Value-based care is a healthcare model where providers place a special emphasis on the health outcomes of their patients. In this brief guide, we will review what you should know – as a physical therapist – about this type of care.
As physical therapists, we have an enduring passion in ensuring that our patients are in optimal health. We strive to reduce the detrimental effects that stem from chronic diseases in many of our patients, and help other patients prevent the onset of chronic medical conditions.
We are passionate about our patients living healthier and happier lives.
Value-based care allows us to do all of this, and more! Additionally, the payment model associated with value-based care rewards us for helping patients become the best that they can be, physically.
Top 5 Things You Need to Know
- In previous years, providers charged a fee-for-service. Value-based care shifts this so that payments are provided based on the overall outcomes associated with the patient. The quality of the care that you provide to your patients and the costs associated with that specific care are determined, not the volume of services provided. In many instances, value-based care is also called “alternative payment models”.
- Collaboration is a critical component of value-based care. It recognizes the need for all members of the patient’s health team to work together so that the patient receives the care that they need. The care that is tailored to their specific health issues.
- While electronic health records are important, physical therapists involved in providing value-based care should utilize the Outcomes Registry designated to them. This allows outcomes to be quantified based on what patients report. In order to achieve the highest level of success, data must be collected and reported in all cases.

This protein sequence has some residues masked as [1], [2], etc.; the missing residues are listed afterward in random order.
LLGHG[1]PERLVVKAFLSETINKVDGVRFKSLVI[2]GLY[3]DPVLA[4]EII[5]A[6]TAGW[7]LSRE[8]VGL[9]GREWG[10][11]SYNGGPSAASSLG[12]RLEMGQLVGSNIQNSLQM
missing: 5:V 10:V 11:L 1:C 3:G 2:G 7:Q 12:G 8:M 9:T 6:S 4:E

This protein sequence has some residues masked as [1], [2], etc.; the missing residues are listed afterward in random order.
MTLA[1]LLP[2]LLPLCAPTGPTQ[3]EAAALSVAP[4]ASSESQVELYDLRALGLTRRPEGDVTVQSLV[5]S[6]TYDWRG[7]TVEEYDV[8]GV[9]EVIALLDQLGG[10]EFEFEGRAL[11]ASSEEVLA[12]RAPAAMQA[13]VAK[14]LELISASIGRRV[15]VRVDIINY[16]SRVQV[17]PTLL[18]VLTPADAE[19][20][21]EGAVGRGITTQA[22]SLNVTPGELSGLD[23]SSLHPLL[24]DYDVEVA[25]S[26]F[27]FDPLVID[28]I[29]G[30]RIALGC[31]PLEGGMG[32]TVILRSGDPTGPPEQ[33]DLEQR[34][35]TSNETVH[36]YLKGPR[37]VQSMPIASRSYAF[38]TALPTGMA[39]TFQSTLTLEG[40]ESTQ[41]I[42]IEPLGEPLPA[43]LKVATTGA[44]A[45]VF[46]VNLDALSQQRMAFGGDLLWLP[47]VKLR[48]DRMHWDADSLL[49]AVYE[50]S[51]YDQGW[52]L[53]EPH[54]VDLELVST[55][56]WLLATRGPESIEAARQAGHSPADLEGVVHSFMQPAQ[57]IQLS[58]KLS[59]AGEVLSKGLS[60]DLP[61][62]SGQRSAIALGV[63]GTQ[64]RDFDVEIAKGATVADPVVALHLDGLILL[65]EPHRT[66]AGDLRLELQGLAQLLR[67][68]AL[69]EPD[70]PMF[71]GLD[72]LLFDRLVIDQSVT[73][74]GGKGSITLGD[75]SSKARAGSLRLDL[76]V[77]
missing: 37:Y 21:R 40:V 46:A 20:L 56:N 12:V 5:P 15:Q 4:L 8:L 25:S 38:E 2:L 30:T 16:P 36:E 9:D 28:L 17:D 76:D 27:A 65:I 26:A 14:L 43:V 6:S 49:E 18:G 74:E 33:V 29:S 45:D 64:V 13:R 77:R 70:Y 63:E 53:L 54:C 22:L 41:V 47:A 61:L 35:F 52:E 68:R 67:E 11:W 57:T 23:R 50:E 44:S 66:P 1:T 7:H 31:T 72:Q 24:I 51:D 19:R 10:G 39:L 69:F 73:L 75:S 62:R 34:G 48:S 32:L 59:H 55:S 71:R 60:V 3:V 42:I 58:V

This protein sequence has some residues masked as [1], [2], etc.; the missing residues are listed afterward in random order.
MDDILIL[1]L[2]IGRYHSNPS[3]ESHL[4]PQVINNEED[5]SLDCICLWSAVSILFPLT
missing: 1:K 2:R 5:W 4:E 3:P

- All payers have a desire to transition to value-based care. When this type of care was first outlined, many believed it was only for patients that utilize Medicare, but that is not the case. There IS one value-based care model that uses this. It is referred to as the “Comprehensive Care for Joint Replacement” or “CJR”; however, there is now many models utilized for patients that are not utilizing Medicare.
- If you decide to get involved with value-based care, it is essential that you contract with a convener. This will allow you – as a physical therapist – to determine the overall risk that your practice could take and compare that to the monetary-based financial rewards that could be achieved by your practice.
There are many benefits associated with value-based care. These include the fact that patients will not have to spend as much money to achieve optimal health, the patients that you care for will be more satisfied with the level of care that you provide, and your practice will be rewarded for doing that which you desire to do, which is making society – as a whole – more successful.